In our pursuit to add value to this conversation, our team is conducting literature reviews, qualitative research, and ethnographic research on the shifting 21st century leadership paradigm. One of the ways we are summarizing our findings is through an ongoing from/to analysis. The from/to analysis is a great starting point for explaining the changing aspects of leadership and culture.
Our analysis grows on a regular basis and will provide a solid introduction to some of the shifts we are consistently seeing in the work we are doing with leaders today.
From Predictability to VUCA
In 1980, researchers coined the term VUCA as a definition for the 21st century environment. VUCA stands for volatile, uncertain, complex, and ambiguous. This term was created to foreshadow the 21st century as significantly less predictable and controllable than the 20th century. Looking back at 2020, we perhaps have our best sense yet of what living in a VUCA environment actually means.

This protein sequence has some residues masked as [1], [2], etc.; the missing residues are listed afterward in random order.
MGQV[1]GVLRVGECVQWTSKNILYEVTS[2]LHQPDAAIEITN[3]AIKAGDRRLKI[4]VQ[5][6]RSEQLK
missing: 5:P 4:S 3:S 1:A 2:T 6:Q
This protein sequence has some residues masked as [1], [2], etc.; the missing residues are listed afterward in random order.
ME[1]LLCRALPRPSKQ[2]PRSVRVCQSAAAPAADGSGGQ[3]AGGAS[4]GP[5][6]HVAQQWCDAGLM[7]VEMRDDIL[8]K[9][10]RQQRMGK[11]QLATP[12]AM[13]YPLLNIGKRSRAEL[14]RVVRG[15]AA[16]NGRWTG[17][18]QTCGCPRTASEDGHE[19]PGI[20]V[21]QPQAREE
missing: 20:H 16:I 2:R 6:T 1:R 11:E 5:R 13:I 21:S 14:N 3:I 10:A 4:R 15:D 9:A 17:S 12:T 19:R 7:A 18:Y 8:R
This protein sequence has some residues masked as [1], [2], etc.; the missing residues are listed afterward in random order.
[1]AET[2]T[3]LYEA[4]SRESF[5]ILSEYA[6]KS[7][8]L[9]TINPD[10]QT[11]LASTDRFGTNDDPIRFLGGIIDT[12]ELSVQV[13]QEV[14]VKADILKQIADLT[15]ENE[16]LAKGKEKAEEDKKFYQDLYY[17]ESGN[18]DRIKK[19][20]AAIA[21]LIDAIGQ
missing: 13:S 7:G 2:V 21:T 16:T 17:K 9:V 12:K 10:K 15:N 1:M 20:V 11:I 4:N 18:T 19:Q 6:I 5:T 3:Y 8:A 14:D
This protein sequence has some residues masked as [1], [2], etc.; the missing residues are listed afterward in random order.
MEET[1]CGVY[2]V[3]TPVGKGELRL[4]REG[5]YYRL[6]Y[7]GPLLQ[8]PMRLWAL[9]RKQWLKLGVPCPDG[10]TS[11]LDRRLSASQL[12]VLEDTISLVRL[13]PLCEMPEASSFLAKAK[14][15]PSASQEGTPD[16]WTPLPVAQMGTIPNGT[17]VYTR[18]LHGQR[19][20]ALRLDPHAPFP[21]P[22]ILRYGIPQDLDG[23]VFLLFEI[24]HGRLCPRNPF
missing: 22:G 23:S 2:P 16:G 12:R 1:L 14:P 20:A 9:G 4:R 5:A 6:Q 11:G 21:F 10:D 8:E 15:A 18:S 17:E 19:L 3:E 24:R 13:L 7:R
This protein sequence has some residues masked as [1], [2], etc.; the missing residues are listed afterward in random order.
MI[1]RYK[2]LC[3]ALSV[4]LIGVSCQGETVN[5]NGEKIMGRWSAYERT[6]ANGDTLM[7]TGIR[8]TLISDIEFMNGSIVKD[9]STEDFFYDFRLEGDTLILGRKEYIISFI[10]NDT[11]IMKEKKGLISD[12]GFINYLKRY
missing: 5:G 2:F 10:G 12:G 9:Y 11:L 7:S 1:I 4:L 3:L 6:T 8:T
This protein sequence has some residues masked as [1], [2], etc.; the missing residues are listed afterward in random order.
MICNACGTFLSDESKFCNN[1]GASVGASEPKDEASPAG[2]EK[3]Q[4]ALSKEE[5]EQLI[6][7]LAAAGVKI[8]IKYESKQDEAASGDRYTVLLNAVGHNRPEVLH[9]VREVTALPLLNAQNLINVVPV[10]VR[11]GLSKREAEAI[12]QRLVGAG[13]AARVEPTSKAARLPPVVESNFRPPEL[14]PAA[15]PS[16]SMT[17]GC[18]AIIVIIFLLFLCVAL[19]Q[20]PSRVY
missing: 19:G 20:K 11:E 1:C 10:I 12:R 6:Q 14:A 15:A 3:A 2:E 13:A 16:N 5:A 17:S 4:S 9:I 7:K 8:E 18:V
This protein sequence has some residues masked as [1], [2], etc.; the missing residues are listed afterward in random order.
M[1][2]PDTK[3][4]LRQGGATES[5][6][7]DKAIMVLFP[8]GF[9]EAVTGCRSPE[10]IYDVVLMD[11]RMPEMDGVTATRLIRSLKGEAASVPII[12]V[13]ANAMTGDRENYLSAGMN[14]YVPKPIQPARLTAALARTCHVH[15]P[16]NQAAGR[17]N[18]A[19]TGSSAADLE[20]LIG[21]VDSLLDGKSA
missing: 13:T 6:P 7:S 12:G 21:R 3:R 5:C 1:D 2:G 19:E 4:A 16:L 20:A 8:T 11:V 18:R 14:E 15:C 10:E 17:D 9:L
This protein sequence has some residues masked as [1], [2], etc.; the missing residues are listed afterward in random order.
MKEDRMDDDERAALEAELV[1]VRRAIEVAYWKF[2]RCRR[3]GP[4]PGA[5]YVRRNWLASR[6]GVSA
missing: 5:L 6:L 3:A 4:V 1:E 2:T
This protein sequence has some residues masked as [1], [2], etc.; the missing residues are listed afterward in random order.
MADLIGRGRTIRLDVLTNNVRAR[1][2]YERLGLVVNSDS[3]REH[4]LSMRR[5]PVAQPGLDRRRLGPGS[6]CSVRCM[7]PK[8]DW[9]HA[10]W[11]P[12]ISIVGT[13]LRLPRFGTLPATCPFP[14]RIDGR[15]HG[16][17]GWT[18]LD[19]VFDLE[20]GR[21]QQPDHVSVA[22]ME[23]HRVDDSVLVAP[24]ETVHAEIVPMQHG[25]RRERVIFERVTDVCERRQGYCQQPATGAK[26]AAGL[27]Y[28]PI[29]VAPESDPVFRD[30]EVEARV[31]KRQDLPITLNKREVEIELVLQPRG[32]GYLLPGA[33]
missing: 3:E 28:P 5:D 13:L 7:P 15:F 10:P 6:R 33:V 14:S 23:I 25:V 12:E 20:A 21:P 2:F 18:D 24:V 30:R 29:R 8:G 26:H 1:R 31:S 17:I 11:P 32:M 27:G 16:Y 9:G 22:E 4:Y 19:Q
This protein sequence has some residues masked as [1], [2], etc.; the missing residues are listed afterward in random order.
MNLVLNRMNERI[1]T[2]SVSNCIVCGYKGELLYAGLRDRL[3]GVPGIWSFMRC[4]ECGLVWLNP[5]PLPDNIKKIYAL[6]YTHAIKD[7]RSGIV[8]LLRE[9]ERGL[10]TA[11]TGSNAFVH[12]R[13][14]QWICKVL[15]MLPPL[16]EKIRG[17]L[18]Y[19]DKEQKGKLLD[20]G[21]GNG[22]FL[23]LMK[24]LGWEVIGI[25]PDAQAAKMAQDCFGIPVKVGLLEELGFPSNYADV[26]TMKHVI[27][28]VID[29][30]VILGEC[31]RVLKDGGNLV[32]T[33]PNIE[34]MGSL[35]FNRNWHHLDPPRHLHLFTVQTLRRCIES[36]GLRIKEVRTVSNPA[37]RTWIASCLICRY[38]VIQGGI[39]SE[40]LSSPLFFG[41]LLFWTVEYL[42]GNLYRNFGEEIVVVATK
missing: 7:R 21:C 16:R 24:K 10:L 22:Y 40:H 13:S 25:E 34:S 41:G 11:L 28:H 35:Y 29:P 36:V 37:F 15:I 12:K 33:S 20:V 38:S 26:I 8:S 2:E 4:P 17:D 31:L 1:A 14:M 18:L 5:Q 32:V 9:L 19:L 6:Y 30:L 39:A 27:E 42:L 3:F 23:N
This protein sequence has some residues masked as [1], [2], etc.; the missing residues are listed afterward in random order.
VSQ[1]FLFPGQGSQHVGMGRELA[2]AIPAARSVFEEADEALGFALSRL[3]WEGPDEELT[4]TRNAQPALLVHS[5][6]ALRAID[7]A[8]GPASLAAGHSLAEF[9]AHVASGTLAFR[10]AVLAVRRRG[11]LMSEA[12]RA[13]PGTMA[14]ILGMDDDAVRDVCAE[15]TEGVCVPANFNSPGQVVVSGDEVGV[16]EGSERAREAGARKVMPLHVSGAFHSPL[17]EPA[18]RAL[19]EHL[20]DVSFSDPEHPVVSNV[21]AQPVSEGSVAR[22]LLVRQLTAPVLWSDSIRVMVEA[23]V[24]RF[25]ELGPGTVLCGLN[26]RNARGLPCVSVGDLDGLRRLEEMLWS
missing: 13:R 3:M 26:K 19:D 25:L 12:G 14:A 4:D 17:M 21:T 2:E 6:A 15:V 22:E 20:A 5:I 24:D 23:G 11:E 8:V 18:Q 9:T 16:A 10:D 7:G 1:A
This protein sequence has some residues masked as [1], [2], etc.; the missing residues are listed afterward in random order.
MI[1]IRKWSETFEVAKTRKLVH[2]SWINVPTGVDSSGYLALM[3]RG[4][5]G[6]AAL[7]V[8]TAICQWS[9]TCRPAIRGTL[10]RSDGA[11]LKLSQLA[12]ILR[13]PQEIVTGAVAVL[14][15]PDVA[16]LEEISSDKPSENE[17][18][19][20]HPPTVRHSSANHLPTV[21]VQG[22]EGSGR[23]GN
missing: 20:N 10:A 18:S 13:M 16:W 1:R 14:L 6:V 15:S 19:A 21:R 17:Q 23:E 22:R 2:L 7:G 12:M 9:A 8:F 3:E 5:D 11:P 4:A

In his book Leaders Make the Future: Ten New Leadership Skills for an Uncertain World, Robert Johansen suggests a new, more positive approach to counteract the original VUCA. It is a behavioural leadership model for what leaders need to demonstrate during this era. This is what he suggests as VUCA Prime:
- Vision rises above volatility
- Understanding lessens uncertainty
- Clarity refutes complexity
- Agility overcomes ambiguity
Maslow’s work around self-actualization demonstrates that self-actualizing people are more comfortable with uncertainty and are more spontaneous and more creative in the face of difficult situations, therefore more adaptable to the VUCA environment. In our research, we have found that helping leaders better understand Maslow’s work and coaching them for self-actualization significantly builds resilience and leads to higher performance.